The Gulf of Guinea has re-emerged as the global piracy hotspot – accounting for 90 percent of global kidnappings reported recently, with the number of crew taken increasing by more than 50 percent to 121, according to marine insurer Allianz Global Corporate & Specialty SE’s (AGCS) Safety & Shipping Review 2020. Allianz, in the report, stated that given heightened political and economic uncertainty in the world, piracy is a threat that is likely to remain for a long time.
The insurer said piracy remains a major risk for shipping. Last year, there were 162 incidents of piracy and armed robbery against ships worldwide – down from 201 in 2018. This is despite the recent success in tackling Somali pirates.
Somalia reported zero piracy incidents last year, a trend that continued through the beginning of 2020. However, Somali pirates continue to possess the capacity to carry out attacks in the Somali basin and wider Indian Ocean.
Large shipping losses are at a record low, having fallen by over 20 percent yearly. However, the coronavirus crisis, it said, could endanger the long-term safety improvements in the shipping industry for the year and beyond as difficult operating conditions and a sharp economic downturn present a unique set of challenges.
“Coronavirus has struck at a difficult time for the maritime industry as it seeks to reduce its emissions; navigate issues such as climate change, political risks and piracy; and deals with ongoing problems such as fires on vessels,” says Baptiste Ossena, Global Product Leader Hull Insurance, AGCS. “Now the sector also faces the task of operating in a very different world, with the uncertain public health and economic implications of the pandemic,” he added.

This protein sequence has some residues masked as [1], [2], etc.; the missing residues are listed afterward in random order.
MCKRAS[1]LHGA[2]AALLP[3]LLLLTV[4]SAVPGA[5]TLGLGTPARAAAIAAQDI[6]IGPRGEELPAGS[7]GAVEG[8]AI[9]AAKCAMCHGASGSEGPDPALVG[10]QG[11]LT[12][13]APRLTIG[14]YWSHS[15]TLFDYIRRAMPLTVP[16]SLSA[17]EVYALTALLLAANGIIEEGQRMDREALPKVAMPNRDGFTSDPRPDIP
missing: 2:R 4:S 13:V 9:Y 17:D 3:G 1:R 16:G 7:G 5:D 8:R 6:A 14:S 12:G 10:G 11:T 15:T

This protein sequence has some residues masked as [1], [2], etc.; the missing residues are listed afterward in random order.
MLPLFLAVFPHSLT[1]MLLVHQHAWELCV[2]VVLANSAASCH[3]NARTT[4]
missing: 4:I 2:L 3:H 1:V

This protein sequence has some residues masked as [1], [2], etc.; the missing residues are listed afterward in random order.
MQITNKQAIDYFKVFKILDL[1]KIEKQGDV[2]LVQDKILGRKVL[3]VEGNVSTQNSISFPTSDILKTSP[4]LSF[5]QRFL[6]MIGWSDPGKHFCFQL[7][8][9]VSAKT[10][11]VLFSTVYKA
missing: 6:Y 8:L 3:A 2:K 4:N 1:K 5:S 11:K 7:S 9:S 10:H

The yearly study analysis reported shipping losses over 100 gross tonnes (GT) and also identifies 10 challenges of the coronavirus crisis for the shipping industry which could impact safety and risk management.
In 2019, 41 total losses of vessels were reported around the world – down from 53 12-months earlier. This represents an approximate 70 percent decline over 10 years, and is a result of sustained efforts in the areas of regulation, training and technological advancement, among others.
More than 950 shipping losses have been reported since the start of 2010. Hijackings by Somalian pirates may have reduced for now, but incidents have been increasing in West Africa and parts of Asia – where we see a worrying pattern of violent attacks against crew, as well as kidnappings.
Following an active 2019, there has been no let-up in piracy in 2020. There were 47 attacks reported to the IMB in the first three months of the year; up from 38 in the same period last year, mostly targetting tankers as well as container ships and bulk carriers.
Again, the Gulf of Guinea accounted for the highest number of attacks (21); although there were also (five) vessels boarded in the Singapore Strait and several incidents of armed robbery in Latin America.
In April 2020, the Portugal-flagged container ship Tommi Ritscher became the latest vessel attacked by pirates in the Gulf of Guinea. While at the Cotonou Anchorage, Benin, the 4,785 teu Singapore-owned vessel was boarded by pirates and eight crew were kidnapped.
The incident followed the kidnapping of nine crew from the tanker Alpine Penelope in the same area during February 2020.